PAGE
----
All this extra stress isn't doing anybody any good, is it?
Here are some of the things that make my holiday less frantic and more enjoyable.
I realize it's likely too late to implement any major changes for this year. I decided a year ago on one of these things, and it looks as if that's going to work out.
1. Wear jingle bells. Perhaps I love jingle bells more than the average adult does. I have a pair of homemade jingle bell earrings that I love to wear. They make me happy, and seem to have that effect on others too. Piece of bent wire, jingle bell. Repeat.
2. Choose your music. I listen to public radio, and as a result I don't get sick of Christmas music. Maybe you never get tired of hearing it, but I have in the past because in my opinion it starts too soon. I will likely dig out my CDs in a couple of days.
3. Reduce gift giving. This is not impossible, folks.
This year we've decided to put a dollar amount cap on our family gifts.
Some years, we have done homemade. If you're super crafty, great. If you're not, homemade is still an option. I'm talking outdoor wind chimes made from plumbing pipe, a pretty jar of homemade laundry soap (I received this for my birthday and was tickled!), hot cocoa mix in a jar or mug. Use your imagination. It's the thought that counts, right?
Instead of exchanging stuff, if you're within driving distance, give the gift of time. Meet for lunch or dinner, or see a play, dutch treat.
We don't have to show people we love them by going into debt, buying more than anyone needs or can store--and expecting the same in return.4. Make your holiday a gift to the community--shop local. I love doing this, and am fortunate to have some unique shops within walking distance. One in particular sells locally made crafts (Yes! Like The Emporium in Midnight in Legend, TN. I am excited.)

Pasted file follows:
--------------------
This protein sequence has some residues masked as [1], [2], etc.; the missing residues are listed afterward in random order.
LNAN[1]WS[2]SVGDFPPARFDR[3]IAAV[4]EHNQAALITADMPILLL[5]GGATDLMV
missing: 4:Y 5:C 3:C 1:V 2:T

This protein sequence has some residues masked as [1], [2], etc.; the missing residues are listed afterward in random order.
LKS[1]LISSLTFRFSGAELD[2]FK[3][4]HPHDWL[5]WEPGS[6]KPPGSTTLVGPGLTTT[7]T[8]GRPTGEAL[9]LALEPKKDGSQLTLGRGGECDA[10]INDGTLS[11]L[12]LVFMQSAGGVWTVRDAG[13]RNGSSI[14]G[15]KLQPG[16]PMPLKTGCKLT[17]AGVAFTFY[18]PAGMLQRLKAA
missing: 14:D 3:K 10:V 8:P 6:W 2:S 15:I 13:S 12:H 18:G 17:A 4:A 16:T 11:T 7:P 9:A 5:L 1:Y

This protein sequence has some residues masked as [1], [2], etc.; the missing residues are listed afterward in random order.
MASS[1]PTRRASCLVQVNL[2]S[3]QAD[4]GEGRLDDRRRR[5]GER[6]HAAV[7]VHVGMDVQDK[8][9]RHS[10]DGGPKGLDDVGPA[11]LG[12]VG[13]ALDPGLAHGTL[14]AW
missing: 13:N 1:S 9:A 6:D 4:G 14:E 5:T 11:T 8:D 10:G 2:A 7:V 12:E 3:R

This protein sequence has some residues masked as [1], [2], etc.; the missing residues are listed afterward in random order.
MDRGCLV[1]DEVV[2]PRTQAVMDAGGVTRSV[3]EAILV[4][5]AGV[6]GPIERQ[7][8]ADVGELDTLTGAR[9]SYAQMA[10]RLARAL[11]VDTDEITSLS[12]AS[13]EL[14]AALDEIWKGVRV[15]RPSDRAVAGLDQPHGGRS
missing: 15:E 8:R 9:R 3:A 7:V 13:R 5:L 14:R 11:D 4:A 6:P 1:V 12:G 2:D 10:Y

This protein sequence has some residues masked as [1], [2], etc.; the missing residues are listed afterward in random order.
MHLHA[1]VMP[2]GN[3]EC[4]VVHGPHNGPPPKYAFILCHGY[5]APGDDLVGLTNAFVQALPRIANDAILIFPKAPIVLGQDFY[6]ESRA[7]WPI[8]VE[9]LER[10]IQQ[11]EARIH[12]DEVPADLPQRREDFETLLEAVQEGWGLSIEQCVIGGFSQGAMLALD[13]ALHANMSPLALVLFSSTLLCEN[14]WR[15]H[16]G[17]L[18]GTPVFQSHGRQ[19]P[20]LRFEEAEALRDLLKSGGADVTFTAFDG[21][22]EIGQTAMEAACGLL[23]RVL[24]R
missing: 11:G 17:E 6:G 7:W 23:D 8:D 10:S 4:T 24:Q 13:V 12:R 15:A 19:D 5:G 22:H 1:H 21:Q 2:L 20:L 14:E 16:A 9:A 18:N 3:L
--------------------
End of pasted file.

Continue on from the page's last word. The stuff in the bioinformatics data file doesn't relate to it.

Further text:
5. Support local events. I love our community's annual Madrigal Dinner. This year, sadly, it had to be reduced to a concert without the dinner, but the music was fabulous, and the decor lovely. One positive is that some people attended who might not have gone to a dinner. (Disclaimer: The Progeny sang in it, and the Progenette played the flute. But everybody said the music was fabulous--not just me.)
6. Look on the bright side. See number 5.
7. Simplify food prep. Unless, of course, you love having it complicated--then go for it.
I take the same thing to all of the holiday parties I attend. This makes food shopping super easy, and the thought process doesn't take any time at all. I also take this same thing to the Annual Football Game Food and Television Soiree.
On Christmas Day, I host a luncheon. In past years I've made lasagna, salad, garlic bread. This year I'm just making the lasagna, because all the guests wanted to bring something. I had resisted this, but who am I to refuse this if the guests are happier about it?
I will make the lasagna on Christmas Eve, because there's a Christmas brunch to attend. Last year I didn't have time to get to the brunch because I had not simplified my food prep. (Yep, I planned in December 2013 to tweak this in case I got invited to the brunch again.)8. Take a look at your expectations for decor. If you love what you're doing, keep it up. If you need to pare down, for goodness sake don't feel guilty about it. It's not supposed to be the season of guilt.
I hope you can glean something that will help make your holiday, this year and/or in the future, more peaceful.